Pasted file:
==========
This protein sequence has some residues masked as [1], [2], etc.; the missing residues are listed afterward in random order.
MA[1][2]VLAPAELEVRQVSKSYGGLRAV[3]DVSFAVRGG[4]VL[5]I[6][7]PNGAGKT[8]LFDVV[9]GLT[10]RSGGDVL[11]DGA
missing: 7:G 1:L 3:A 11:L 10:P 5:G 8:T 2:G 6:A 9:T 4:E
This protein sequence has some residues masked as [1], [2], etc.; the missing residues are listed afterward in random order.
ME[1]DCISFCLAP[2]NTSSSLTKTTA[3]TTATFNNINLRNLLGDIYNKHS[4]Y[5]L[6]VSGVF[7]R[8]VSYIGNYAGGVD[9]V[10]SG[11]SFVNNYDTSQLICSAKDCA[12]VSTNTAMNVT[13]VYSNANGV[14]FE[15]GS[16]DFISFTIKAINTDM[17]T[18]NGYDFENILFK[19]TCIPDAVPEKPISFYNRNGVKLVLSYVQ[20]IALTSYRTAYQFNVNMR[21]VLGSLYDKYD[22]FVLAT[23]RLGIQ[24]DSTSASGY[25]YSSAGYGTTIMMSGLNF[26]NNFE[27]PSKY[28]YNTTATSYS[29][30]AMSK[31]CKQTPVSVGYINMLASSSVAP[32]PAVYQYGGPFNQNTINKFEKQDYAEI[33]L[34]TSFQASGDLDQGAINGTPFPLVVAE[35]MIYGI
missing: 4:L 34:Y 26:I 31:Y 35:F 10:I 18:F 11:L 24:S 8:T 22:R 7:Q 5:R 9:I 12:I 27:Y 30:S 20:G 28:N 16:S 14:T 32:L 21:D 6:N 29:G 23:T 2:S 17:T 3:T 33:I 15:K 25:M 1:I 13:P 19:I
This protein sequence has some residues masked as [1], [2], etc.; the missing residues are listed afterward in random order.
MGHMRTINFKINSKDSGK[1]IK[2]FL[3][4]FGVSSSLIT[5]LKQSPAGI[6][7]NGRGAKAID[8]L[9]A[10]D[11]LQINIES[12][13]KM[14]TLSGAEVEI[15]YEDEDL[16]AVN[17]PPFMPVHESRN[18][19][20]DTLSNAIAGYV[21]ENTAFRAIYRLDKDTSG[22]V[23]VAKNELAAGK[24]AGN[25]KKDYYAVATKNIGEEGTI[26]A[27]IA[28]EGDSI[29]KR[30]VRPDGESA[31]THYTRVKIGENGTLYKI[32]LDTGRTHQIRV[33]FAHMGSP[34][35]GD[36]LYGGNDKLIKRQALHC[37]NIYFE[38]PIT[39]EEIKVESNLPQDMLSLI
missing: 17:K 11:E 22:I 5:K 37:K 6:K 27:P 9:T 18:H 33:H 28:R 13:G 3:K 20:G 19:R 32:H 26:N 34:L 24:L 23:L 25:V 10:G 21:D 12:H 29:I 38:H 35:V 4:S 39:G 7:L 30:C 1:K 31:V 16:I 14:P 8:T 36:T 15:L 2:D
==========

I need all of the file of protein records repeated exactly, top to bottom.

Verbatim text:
This protein sequence has some residues masked as [1], [2], etc.; the missing residues are listed afterward in random order.
MA[1][2]VLAPAELEVRQVSKSYGGLRAV[3]DVSFAVRGG[4]VL[5]I[6][7]PNGAGKT[8]LFDVV[9]GLT[10]RSGGDVL[11]DGA
missing: 7:G 1:L 3:A 11:L 10:P 5:G 8:T 2:G 6:A 9:T 4:E
This protein sequence has some residues masked as [1], [2], etc.; the missing residues are listed afterward in random order.
ME[1]DCISFCLAP[2]NTSSSLTKTTA[3]TTATFNNINLRNLLGDIYNKHS[4]Y[5]L[6]VSGVF[7]R[8]VSYIGNYAGGVD[9]V[10]SG[11]SFVNNYDTSQLICSAKDCA[12]VSTNTAMNVT[13]VYSNANGV[14]FE[15]GS[16]DFISFTIKAINTDM[17]T[18]NGYDFENILFK[19]TCIPDAVPEKPISFYNRNGVKLVLSYVQ[20]IALTSYRTAYQFNVNMR[21]VLGSLYDKYD[22]FVLAT[23]RLGIQ[24]DSTSASGY[25]YSSAGYGTTIMMSGLNF[26]NNFE[27]PSKY[28]YNTTATSYS[29][30]AMSK[31]CKQTPVSVGYINMLASSSVAP[32]PAVYQYGGPFNQNTINKFEKQDYAEI[33]L[34]TSFQASGDLDQGAINGTPFPLVVAE[35]MIYGI
missing: 4:L 34:Y 26:I 31:Y 35:F 10:I 18:F 11:L 24:S 8:T 22:R 7:Q 5:R 9:I 12:I 27:Y 30:S 20:G 28:N 16:S 14:T 32:L 21:D 6:N 29:G 23:T 2:S 17:T 3:T 33:I 15:K 25:M 1:I 13:P 19:I
This protein sequence has some residues masked as [1], [2], etc.; the missing residues are listed afterward in random order.
MGHMRTINFKINSKDSGK[1]IK[2]FL[3][4]FGVSSSLIT[5]LKQSPAGI[6][7]NGRGAKAID[8]L[9]A[10]D[11]LQINIES[12][13]KM[14]TLSGAEVEI[15]YEDEDL[16]AVN[17]PPFMPVHESRN[18][19][20]DTLSNAIAGYV[21]ENTAFRAIYRLDKDTSG[22]V[23]VAKNELAAGK[24]AGN[25]KKDYYAVATKNIGEEGTI[26]A[27]IA[28]EGDSI[29]KR[30]VRPDGESA[31]THYTRVKIGENGTLYKI[32]LDTGRTHQIRV[33]FAHMGSP[34][35]GD[36]LYGGNDKLIKRQALHC[37]NIYFE[38]PIT[39]EEIKVESNLPQDMLSLI
missing: 17:K 11:E 22:I 5:K 37:K 6:K 27:P 9:T 18:H 33:H 28:R 13:G 3:K 20:G 19:R 32:H 26:N 34:L 24:L 23:L 25:V 10:G 21:D 12:H 29:I 38:H 35:V 4:S 39:G 7:L 30:C 1:K 31:V 16:I 14:P 8:T 36:T 15:L 2:D